UVC lamp safety measures

Rez Mani

UV disinfecting lamps have been the hot topic these days in the fight against COVID-19. Many hospitals and long term care facilities have been using UVC disinfecting lamps in the form of upper room germicidal UV lamps (GUV), in ducts, stationary units or mobile robotics units to disinfect their rooms against bacteria and viruses.

The UV radiation is divided into four parts which are Vacuum UV (100-200 nm), UVC (200-280 nm), UVB (280-315 nm) and UVA (315-400 nm). The radiation received on the surface of the Earth from the Sun only contains UVA and UVB. The UVC part is completely absorbed by the ozone layer and the ionizing vacuum UV radiation is already absorbed by Nitrogen and Oxygen in the upper atmosphere. Bacteria and viruses have not been exposed to UVC radiation and as a result upon exposure from an artificial UVC lamp, the bacteria get killed and the viruses get deactivated through the action of UVC on their DNA.

UVC radiation is hazardous if not properly installed and if the proper precautions are not taken. This article attempts to describe the safety measures that needs to be taken to protect our skin and eyes against UVC and also to compare the hazardous effect of UVC with UVB and UVA radiation.

As far as skin is concerned, the accidental exposure to UVC radiation will cause absorption of the radiation in the outer layers of the skin including outer epidermis and can not make it to the deeper layers of the skin where news cells are constantly created (Reference 1). In other words the penetration depth of UVC radiation in the skin is quite small. UVA and UVB radiation can penetrate much deeper into the skin and can reach the internal layers of the skin. Therefore as far as the possibility of skin cancer is concerned, UVA and UVB are more dangerous than UVC. In fact the order of increasing penetration of UV light increases with UV wavelength. Therefore UVA penetrates the skin more than UVB and UVB in turn penetrates more than UVC. Figure 1 shows the scenario

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Figure 1: Penetration of UV rays in the skin (Reference 2)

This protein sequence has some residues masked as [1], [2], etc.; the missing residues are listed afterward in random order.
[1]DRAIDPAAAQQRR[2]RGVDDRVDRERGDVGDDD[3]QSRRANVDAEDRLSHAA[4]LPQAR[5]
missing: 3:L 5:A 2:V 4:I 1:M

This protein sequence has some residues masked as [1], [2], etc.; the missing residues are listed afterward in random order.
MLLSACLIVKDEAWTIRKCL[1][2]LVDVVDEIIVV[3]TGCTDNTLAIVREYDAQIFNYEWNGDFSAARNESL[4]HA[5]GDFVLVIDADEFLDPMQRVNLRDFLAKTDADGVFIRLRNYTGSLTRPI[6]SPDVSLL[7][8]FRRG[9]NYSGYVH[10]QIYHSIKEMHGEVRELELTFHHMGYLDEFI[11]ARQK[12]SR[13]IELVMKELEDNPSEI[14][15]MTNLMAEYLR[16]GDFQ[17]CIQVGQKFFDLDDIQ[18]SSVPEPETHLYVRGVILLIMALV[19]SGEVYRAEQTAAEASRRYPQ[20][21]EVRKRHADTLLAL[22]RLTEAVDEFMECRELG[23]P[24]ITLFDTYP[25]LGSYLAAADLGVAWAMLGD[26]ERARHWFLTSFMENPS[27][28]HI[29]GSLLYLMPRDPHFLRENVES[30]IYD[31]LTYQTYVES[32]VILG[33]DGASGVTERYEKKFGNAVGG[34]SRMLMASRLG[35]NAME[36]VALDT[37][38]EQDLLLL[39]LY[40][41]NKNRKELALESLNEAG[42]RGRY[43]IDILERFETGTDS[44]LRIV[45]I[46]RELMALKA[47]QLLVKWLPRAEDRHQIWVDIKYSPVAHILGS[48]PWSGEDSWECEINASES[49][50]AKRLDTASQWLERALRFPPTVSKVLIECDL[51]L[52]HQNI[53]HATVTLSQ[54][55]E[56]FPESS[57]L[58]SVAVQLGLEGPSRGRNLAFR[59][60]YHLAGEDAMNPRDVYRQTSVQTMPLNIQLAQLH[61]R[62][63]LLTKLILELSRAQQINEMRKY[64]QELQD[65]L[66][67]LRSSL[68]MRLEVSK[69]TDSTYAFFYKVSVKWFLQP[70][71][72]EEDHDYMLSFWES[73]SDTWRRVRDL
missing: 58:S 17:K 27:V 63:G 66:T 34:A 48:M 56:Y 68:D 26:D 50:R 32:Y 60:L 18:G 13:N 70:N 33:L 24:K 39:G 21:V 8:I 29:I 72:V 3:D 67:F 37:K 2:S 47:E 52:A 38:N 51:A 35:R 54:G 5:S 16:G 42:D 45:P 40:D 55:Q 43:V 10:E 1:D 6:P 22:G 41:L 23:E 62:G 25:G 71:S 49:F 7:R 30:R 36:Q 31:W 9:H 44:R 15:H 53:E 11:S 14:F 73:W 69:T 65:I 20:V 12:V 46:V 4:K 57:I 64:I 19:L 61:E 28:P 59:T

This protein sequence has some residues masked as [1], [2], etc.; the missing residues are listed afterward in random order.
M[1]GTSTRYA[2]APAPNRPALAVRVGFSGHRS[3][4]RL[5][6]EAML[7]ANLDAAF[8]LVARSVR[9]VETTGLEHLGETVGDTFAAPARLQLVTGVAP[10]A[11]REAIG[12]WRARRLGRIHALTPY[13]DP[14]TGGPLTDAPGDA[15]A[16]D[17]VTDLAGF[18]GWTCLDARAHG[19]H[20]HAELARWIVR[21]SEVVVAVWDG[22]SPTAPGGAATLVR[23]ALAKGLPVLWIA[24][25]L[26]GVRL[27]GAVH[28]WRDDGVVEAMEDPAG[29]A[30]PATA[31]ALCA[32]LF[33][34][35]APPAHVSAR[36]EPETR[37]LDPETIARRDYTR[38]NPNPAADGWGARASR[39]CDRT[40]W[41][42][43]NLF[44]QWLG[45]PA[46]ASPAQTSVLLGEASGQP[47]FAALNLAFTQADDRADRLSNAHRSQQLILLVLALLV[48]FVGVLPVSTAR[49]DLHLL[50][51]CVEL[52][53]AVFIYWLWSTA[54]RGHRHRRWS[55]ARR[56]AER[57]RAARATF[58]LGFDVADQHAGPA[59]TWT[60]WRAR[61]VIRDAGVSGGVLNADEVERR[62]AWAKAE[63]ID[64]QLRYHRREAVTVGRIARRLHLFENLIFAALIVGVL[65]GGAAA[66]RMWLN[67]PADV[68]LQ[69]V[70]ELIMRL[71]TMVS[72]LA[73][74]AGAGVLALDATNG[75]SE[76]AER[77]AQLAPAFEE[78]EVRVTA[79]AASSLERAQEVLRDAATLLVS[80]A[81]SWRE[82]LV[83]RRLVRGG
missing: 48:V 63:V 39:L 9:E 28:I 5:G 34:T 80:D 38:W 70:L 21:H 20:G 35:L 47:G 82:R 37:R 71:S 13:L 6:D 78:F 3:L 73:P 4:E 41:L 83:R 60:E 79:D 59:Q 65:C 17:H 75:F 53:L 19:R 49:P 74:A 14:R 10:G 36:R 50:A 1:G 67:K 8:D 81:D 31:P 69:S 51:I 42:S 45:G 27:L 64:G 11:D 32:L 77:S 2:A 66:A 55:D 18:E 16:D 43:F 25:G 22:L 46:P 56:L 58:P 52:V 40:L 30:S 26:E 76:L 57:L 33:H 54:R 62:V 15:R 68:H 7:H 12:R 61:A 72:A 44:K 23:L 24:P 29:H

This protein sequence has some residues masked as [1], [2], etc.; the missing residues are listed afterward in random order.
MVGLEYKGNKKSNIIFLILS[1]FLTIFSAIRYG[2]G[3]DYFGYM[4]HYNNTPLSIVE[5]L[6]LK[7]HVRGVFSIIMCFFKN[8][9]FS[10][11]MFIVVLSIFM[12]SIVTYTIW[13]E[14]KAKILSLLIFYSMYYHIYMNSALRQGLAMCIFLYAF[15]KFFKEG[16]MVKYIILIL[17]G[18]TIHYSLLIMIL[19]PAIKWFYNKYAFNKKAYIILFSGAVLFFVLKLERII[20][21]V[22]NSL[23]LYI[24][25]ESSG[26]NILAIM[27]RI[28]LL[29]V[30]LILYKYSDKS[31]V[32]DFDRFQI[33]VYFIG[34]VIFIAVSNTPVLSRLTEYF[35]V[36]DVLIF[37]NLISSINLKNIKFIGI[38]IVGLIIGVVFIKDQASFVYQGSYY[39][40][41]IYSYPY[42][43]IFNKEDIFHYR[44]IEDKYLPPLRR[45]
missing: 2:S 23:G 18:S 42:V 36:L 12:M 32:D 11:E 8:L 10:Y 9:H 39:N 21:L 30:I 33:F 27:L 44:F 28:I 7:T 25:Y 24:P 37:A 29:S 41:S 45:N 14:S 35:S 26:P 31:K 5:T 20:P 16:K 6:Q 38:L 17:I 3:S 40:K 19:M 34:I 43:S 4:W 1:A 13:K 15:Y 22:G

The effect is reddening of the skin which is called Erythema and is more severe in the case of UVB than UVC which is like a mild transitory sunburn. Figure 2 shows the scenario.

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Figure 2: Reddening of the skin due to UV exposure 

When it comes to eye exposure, because the eyes have no outer protective layers, they are the most susceptible organ to UV damage. Upper room germicidal lamps have a safety limit of 6.0 mJ/cm2 and exceeding this Threshold Level Value (TLV) in the lower room will cause a painful irritation of the cornea which is similar to a severe exposure in a sunny day especially from water or snow. There will be a painful damage but it will last only for a few days. Corneal shedding will eventually cure the pain after a few days. The effect is like having sand in the eyes and is transitory. Figure 3 shows the scenario,

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Figure 3: Eye irritation due to UVC radiation

As for preventive measures against UVC exposure, the following can be mentioned

 

·        When working with UVC stationary units or wands the eyes should be covered with a glass or plastic shield and one should wear nitrile gloves. The rest of the body should be covered with tightly woven fabric so that no skin is exposed.

·        For Upper room GUV warning signs should be installed so the repair personnel should not accidentally expose themselves.

·        For Air Handling Units (AHU) interlocks should be installed so the lamps in the ducts will be turned off automatically for repair personnel.

·        In the case of full room disinfection the room should be completely emptied of people. When this is not possible barriers should be set up in parts of the room where the occupants do not get exposed.

·        If it is not possible to set up barriers in a room where a UVC lamp is being used, proper Personal Protection Equipment (PPE) should be worn by occupants during the disinfection process.

·        It is necessary to understand that mercury lamp which is the most common type of UVC lamp with an emission wavelength of 253.8 nm can be shielded by glass or plastic. Certain other types of UV disinfecting lamps such as Xenon lamps have continuous emission that covers both UVC and UVB regions. Only simple glass can not stop UVB radiation, so special coated glass should be used to protect against UVB.

Finally, to give a better idea about the proper Personal Protection Equipment to work with UVC radiation present in the room at the eye level, figure 4 shows the proper attire.

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Figure 4: PPE for working with UVC


As seen in the figure the eyes and face are completely protected with the glass shield, hands are protected by nitrile gloves and the rest of the body is covered with a uniform so that there is no chance of exposure to bare skin.


References:

      1-     IES photobiology committee report Germicidal Ultraviolet ( April 15, 2020).

2-    https://www.fda.gov/radiation-emitting-products/tanning/ultraviolet-uv-radiation

     

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